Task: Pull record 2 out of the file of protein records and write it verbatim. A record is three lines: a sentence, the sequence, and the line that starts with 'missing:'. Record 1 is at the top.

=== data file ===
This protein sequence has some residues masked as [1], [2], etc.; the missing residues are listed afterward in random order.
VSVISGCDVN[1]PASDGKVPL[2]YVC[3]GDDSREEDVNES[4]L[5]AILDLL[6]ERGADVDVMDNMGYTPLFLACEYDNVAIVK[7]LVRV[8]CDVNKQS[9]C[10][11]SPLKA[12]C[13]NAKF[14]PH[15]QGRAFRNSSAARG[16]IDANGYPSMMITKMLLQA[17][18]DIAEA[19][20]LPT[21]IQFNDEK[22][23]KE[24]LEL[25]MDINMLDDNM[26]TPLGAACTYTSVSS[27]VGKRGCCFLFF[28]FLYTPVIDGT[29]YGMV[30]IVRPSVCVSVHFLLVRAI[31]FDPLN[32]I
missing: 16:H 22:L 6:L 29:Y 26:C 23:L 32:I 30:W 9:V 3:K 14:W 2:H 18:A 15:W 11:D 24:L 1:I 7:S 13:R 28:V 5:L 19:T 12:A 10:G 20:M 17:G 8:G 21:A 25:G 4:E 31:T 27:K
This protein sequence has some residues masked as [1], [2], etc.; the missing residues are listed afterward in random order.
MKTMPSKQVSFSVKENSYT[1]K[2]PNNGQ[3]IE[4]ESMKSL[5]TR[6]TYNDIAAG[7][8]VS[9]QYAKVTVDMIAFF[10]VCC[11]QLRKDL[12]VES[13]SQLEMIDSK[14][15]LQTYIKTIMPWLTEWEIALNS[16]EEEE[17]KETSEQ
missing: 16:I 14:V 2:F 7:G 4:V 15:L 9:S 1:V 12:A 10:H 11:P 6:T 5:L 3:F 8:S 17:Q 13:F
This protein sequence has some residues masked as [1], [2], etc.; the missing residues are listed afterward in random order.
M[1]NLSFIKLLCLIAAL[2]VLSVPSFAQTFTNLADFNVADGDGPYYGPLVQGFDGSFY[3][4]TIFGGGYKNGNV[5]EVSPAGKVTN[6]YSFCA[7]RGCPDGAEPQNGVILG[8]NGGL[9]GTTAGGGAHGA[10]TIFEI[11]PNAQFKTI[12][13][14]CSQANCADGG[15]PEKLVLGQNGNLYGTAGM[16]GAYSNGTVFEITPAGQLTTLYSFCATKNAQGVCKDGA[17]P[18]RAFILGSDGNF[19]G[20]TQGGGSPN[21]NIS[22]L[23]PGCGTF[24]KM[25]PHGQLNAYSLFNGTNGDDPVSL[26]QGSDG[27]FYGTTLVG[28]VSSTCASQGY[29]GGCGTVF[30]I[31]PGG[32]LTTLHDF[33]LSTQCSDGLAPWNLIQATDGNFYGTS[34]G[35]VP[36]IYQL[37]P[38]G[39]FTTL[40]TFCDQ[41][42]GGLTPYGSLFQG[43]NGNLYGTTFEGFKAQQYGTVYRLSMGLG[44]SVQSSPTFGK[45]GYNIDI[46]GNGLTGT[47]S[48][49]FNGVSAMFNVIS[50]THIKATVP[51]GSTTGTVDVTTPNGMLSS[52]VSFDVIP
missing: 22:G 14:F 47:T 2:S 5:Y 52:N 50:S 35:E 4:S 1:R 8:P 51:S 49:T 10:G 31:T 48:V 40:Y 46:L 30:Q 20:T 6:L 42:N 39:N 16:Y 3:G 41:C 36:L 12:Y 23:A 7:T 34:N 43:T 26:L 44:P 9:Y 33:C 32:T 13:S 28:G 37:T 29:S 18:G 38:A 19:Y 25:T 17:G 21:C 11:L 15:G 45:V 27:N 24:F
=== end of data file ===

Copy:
This protein sequence has some residues masked as [1], [2], etc.; the missing residues are listed afterward in random order.
MKTMPSKQVSFSVKENSYT[1]K[2]PNNGQ[3]IE[4]ESMKSL[5]TR[6]TYNDIAAG[7][8]VS[9]QYAKVTVDMIAFF[10]VCC[11]QLRKDL[12]VES[13]SQLEMIDSK[14][15]LQTYIKTIMPWLTEWEIALNS[16]EEEE[17]KETSEQ
missing: 16:I 14:V 2:F 7:G 4:V 15:L 9:S 1:V 12:A 10:H 11:P 6:T 5:L 3:F 8:S 17:Q 13:F